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In most countries LTE-Advanced (LTE-A) can effectively handle traffic growth for the next 2-3 years and Gigabit-networks based on LTE-A are already commercial. But going beyond the gigabit peak-speed mark would be difficult, expensive and inefficient with LTE-A: this is where a smooth transition to 5G comes in. Standardization of the 1st wave of 5G will complete next year and large-scale commercial networks will start to become available around 2019-2020. Some operators have plans to launch earlier, by providing residential Fixed-Wireless-Access (FWA) using the higher frequencies from 24-60GHz (millimeter-wave or mmWV) where more bandwidth is available. But these frequencies are easily blocked, even by tinted windows and it will be very difficult to achieve good-quality residential FWA coverage on a large scale without the use of external antennas which increase the deployment cost. However, mmWV allows dozens of smaller antennas to be integrated enabling new techniques such as dynamic beam-forming which are perfect for tracking moving devices and extending capacity and coverage along routes–this is particularly interesting for vehicles such as cars, trains, buses, ferries, drones or airplanes. So the transport industry is likely to be an early beneficiary of 5G technology. Maybe we will also finally cover the railway tunnels in the UK by bouncing these mmWVs along the inner tunnel walls.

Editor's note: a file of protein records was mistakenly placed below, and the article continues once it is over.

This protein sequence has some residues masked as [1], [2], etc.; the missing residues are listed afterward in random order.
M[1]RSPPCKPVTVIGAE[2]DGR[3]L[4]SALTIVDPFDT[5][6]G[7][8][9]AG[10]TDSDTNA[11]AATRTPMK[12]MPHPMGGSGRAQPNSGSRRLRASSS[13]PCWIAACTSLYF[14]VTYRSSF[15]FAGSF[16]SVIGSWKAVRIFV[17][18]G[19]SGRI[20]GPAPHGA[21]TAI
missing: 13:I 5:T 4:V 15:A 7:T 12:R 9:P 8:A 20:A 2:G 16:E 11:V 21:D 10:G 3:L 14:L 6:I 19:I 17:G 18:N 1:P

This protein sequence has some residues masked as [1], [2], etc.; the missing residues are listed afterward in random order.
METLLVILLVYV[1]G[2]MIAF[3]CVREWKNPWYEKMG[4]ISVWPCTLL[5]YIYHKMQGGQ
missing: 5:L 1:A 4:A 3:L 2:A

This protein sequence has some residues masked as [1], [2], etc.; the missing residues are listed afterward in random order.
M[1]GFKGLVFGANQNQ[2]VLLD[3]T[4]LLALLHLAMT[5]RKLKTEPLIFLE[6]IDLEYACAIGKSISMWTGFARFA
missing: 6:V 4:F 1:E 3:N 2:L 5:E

"Network slicing opens up a variety of commercial opportunities based on federated slicing, either for verticals or horizontally across service providers"
5G will expand LTE-A networks into the next decade, increasing coverage, capacity, speed, performance, and reactivity. These are an evolution of LTE-A, and are necessarily simple to meet the ever-increasing expectations of our existing customers. In extremely price-conscious and competitive markets such as the UK, meeting these expectations is essential, but could lead at best to a modest increase of revenues when these enhancements deliver a premium experience. So the other properties of 5G are those that hold the potential to add significant extra revenues and efficiencies: 5G must be flexible, programmable, and ultra-reliable to meet the needs of any type of service. These are the transformational properties of 5G–and they must be delivered over a single platform to provide operational efficiencies.
The concept of “Network Slicing” is the most efficient way to achieve this. The process has already begun with the latest LTE-A network capabilities which allow network operators to offer and guarantee specific SLAs to different categories of customers over a network infrastructure which is shared with other customers. The Emergency Services Network (ESN) which will be launched on the EE4G network next year is a good example. ESN can be considered as a guaranteed network slice with a specific SLA–however setting up this slice took several years and implementing any changes to the SLA would take many months. To be able to industrialise network slices and offer them at a large scale at short timescales to many varied customers is a primary goal of 5G.